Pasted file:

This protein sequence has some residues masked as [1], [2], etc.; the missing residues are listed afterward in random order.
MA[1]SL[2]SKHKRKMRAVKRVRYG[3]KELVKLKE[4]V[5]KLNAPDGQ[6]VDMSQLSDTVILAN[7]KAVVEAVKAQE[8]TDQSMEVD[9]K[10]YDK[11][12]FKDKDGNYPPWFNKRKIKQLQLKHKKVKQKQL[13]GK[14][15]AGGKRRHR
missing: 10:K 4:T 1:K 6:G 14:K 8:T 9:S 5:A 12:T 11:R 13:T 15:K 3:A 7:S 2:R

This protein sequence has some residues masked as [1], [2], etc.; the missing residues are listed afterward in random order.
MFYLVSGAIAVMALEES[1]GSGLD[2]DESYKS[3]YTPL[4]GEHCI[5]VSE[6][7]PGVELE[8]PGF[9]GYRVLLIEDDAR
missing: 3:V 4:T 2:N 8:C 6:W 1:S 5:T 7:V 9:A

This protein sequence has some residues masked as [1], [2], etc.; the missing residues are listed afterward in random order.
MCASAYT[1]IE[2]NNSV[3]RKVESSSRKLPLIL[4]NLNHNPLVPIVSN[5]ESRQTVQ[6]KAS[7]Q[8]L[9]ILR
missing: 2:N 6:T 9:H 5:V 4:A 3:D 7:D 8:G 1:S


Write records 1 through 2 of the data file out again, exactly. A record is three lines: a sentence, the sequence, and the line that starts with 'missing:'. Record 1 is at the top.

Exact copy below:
This protein sequence has some residues masked as [1], [2], etc.; the missing residues are listed afterward in random order.
MA[1]SL[2]SKHKRKMRAVKRVRYG[3]KELVKLKE[4]V[5]KLNAPDGQ[6]VDMSQLSDTVILAN[7]KAVVEAVKAQE[8]TDQSMEVD[9]K[10]YDK[11][12]FKDKDGNYPPWFNKRKIKQLQLKHKKVKQKQL[13]GK[14][15]AGGKRRHR
missing: 10:K 4:T 1:K 6:G 14:K 8:T 9:S 5:A 12:T 11:R 13:T 15:K 3:A 7:S 2:R

This protein sequence has some residues masked as [1], [2], etc.; the missing residues are listed afterward in random order.
MFYLVSGAIAVMALEES[1]GSGLD[2]DESYKS[3]YTPL[4]GEHCI[5]VSE[6][7]PGVELE[8]PGF[9]GYRVLLIEDDAR
missing: 3:V 4:T 2:N 8:C 6:W 1:S 5:T 7:V 9:A